It's something i've heard over the last few months, more than once.
As i've got large enough to show, people ask questions, they're so excited about a pregnancy, everyone loves a baby, and they say well meaning things. B and I decided we were going to be open about having IVF, so if it fits the conversation, we tell people. There is still a stigma around IVF for some folks, and we felt we wanted to be part of the solution, maybe one day we could even be the voice to talk to (that we never had) for another couple going through what we've gone through. Admittedly I think we're only this way because we're coming closer and closer to success, but we had so much support from the internet through blogs we knew we wanted to write one, and we had so little verbal support from those who had gone through what we were going through, we want to be there for friends who may need to just talk over a procedure, result or bad day.
"You're lucky it's not twins" is something that has often come out when people hear we're just expecting one. Usually followed by a story about a friend who did IVF who had twins and 'what a nightmare'. I smile, I know it's well meaning and I know people just don't know, but sometimes I wish I could just say that actually, we'd love to, and would do anything to be holding our twins right now. It would be great to be in the position to not even consider having IVF again, going through the pain and ups and downs again, but at the moment we haven't ruled it out, because both of us would have loved two children. If we go for it again, given our success rate, we'd probably chose again to put two embryos back in, as in our case the chances are higher that we'd end up with one baby - but there is a chance we'd end up with two and have three children total. Would we be thrilled, yes, is it our ideal, not really, for many reasons we feel two is a good number. We really would have loved twins the first time round.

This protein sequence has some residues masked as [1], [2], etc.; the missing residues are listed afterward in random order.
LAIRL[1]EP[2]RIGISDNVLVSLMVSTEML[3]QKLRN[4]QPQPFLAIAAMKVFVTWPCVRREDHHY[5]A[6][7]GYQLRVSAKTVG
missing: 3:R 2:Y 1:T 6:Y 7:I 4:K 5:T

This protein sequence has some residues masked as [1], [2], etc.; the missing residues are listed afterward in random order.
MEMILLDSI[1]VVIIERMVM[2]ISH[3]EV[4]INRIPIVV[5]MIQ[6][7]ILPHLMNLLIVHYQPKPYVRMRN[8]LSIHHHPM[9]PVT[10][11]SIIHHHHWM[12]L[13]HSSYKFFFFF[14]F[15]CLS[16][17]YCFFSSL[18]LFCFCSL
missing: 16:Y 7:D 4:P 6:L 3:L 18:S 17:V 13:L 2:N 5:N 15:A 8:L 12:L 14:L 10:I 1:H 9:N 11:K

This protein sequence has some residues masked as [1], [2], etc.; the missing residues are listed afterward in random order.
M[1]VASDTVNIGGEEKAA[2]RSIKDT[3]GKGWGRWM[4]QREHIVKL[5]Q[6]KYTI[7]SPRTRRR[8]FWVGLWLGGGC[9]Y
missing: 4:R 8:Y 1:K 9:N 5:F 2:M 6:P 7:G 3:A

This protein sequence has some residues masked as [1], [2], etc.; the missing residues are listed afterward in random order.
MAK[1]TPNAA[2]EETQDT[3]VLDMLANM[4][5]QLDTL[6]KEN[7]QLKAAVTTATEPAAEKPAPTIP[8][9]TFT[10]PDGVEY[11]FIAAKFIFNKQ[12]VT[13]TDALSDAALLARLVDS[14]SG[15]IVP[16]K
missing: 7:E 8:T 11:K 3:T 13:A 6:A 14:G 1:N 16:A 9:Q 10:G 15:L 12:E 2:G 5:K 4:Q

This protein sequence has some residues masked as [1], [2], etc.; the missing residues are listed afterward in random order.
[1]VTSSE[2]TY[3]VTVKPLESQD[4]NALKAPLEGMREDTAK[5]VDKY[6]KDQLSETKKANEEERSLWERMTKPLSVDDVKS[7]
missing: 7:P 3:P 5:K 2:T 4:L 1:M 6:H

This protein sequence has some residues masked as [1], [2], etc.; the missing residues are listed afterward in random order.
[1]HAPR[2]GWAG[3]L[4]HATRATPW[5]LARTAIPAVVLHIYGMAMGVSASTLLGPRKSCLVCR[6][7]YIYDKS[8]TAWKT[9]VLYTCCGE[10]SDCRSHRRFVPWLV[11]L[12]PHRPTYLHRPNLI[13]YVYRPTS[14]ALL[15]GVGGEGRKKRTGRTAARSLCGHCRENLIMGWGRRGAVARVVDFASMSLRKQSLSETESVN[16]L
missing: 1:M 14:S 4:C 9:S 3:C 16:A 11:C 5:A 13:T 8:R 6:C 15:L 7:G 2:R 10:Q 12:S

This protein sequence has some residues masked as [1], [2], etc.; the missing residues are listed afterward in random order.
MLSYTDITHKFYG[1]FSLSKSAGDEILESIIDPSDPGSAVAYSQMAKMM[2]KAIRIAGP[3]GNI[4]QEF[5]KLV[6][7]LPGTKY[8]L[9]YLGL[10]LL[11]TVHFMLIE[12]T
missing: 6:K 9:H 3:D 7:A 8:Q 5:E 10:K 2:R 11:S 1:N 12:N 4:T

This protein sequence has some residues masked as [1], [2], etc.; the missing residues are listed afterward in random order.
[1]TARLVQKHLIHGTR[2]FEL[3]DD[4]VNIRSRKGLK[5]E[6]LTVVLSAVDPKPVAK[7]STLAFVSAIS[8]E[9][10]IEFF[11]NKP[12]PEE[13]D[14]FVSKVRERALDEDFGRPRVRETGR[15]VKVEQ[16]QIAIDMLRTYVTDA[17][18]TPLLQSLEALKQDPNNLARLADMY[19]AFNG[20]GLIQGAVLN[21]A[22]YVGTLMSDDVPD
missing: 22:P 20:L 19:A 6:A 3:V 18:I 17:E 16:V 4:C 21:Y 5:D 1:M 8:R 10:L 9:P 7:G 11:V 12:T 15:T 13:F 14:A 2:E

It's amazing how much you learn through this process, learn the ups and the downs, what can be sensitive that no-one would ever have guessed. It's certainly up'ed my empathy and made me think more about what I say to pregnant women.
Another one that has gotten me a few times is "I know exactly how you feel", because in reality, you don't, everyone feels very differently, and unless you've gone through exactly the same procedure, loss or pain or whatever it is, you can't even really say "I know what you're going through" either without it stinging the other person. In reality it's discarding their pain, invalidating it, like it doesn't matter, because you had your own pain you dealt with, doesn't mean it's anything like another persons, no matter what the circumstances. I know i'll never say those words to anyone again, though we know they were meant in comfort, they really hurt to the core at the time.